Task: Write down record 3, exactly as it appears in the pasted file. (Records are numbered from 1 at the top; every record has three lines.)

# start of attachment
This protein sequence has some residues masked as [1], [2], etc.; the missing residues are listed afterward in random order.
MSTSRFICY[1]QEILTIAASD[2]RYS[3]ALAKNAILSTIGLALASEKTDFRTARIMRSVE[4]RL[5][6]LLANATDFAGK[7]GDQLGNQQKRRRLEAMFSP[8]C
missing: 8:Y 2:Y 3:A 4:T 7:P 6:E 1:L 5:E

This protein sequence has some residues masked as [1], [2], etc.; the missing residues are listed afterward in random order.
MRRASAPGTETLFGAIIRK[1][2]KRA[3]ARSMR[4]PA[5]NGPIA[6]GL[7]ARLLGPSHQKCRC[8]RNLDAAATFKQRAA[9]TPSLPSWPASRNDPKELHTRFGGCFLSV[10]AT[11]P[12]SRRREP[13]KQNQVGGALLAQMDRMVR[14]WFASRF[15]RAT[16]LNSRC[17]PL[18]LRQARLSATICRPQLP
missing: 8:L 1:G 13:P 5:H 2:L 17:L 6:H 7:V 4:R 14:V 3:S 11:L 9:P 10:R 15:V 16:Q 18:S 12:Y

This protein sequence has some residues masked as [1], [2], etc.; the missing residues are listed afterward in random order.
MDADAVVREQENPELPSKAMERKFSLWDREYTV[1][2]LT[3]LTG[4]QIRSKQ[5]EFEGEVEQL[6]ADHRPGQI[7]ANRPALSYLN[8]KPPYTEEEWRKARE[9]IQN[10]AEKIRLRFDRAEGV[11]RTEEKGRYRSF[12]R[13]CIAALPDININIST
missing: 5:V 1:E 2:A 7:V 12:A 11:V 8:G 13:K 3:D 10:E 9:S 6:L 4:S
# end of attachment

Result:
This protein sequence has some residues masked as [1], [2], etc.; the missing residues are listed afterward in random order.
MDADAVVREQENPELPSKAMERKFSLWDREYTV[1][2]LT[3]LTG[4]QIRSKQ[5]EFEGEVEQL[6]ADHRPGQI[7]ANRPALSYLN[8]KPPYTEEEWRKARE[9]IQN[10]AEKIRLRFDRAEGV[11]RTEEKGRYRSF[12]R[13]CIAALPDININIST
missing: 5:V 1:E 2:A 7:V 12:A 11:V 8:G 13:K 3:D 10:E 9:S 6:L 4:S